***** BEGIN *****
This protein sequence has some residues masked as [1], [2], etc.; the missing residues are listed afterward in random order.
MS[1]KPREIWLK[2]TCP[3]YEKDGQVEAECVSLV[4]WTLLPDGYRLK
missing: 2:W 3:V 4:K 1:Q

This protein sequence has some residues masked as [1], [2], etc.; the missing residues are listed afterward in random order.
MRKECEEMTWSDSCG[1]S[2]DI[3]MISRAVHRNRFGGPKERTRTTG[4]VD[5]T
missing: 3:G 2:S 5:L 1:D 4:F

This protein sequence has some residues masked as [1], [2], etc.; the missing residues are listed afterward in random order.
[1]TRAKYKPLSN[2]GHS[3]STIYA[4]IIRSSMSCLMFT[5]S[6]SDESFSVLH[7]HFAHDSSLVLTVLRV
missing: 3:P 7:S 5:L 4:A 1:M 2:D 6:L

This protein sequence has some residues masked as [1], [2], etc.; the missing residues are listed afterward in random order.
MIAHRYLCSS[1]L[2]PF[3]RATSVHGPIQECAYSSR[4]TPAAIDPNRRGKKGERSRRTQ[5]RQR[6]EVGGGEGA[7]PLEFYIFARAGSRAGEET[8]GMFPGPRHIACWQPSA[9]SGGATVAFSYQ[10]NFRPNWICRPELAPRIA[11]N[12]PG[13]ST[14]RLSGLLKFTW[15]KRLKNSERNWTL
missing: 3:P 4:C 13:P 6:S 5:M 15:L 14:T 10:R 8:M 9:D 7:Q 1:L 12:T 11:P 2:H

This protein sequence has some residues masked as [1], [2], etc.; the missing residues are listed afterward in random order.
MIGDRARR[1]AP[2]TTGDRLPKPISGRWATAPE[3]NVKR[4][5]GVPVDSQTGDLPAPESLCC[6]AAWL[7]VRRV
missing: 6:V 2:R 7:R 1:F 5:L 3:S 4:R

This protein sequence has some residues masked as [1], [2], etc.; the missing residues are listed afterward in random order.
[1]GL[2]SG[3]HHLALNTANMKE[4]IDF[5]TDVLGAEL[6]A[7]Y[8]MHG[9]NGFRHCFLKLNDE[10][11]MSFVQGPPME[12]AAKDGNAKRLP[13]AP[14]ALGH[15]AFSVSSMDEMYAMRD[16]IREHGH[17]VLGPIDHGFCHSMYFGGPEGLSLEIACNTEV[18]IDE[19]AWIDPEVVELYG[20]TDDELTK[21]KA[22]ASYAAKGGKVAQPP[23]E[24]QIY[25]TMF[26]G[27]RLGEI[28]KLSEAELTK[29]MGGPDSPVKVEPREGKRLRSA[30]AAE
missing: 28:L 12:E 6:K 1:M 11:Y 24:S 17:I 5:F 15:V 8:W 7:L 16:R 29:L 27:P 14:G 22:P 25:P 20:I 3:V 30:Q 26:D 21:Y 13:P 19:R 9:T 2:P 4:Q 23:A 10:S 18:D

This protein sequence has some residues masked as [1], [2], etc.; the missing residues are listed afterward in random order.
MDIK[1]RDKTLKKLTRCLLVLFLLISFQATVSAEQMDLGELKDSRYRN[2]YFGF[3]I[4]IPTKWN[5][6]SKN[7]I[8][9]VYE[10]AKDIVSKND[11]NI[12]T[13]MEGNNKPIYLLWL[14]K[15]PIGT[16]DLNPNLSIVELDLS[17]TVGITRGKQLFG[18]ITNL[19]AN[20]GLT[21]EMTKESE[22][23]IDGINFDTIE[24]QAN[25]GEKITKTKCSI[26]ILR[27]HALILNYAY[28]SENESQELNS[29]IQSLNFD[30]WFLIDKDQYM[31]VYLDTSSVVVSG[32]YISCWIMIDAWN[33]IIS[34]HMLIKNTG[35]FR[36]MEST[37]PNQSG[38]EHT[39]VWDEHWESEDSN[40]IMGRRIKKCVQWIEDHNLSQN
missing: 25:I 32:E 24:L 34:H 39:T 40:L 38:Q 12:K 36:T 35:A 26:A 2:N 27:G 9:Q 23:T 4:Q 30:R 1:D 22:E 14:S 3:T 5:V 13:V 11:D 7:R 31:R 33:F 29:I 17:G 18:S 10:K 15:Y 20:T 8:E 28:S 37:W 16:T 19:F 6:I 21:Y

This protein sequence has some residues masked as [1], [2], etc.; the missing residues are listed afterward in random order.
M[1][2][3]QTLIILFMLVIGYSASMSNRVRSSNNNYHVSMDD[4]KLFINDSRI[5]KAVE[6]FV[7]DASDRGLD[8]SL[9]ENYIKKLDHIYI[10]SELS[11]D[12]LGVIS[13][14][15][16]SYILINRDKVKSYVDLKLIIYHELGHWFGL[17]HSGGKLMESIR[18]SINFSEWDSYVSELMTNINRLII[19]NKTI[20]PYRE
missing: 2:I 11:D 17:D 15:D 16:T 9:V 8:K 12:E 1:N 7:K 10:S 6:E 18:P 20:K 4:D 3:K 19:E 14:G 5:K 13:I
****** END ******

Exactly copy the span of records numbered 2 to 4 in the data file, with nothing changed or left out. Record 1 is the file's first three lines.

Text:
This protein sequence has some residues masked as [1], [2], etc.; the missing residues are listed afterward in random order.
MRKECEEMTWSDSCG[1]S[2]DI[3]MISRAVHRNRFGGPKERTRTTG[4]VD[5]T
missing: 3:G 2:S 5:L 1:D 4:F

This protein sequence has some residues masked as [1], [2], etc.; the missing residues are listed afterward in random order.
[1]TRAKYKPLSN[2]GHS[3]STIYA[4]IIRSSMSCLMFT[5]S[6]SDESFSVLH[7]HFAHDSSLVLTVLRV
missing: 3:P 7:S 5:L 4:A 1:M 2:D 6:L

This protein sequence has some residues masked as [1], [2], etc.; the missing residues are listed afterward in random order.
MIAHRYLCSS[1]L[2]PF[3]RATSVHGPIQECAYSSR[4]TPAAIDPNRRGKKGERSRRTQ[5]RQR[6]EVGGGEGA[7]PLEFYIFARAGSRAGEET[8]GMFPGPRHIACWQPSA[9]SGGATVAFSYQ[10]NFRPNWICRPELAPRIA[11]N[12]PG[13]ST[14]RLSGLLKFTW[15]KRLKNSERNWTL
missing: 3:P 4:C 13:P 6:S 5:M 15:L 14:T 10:R 8:M 9:D 7:Q 1:L 12:T 11:P 2:H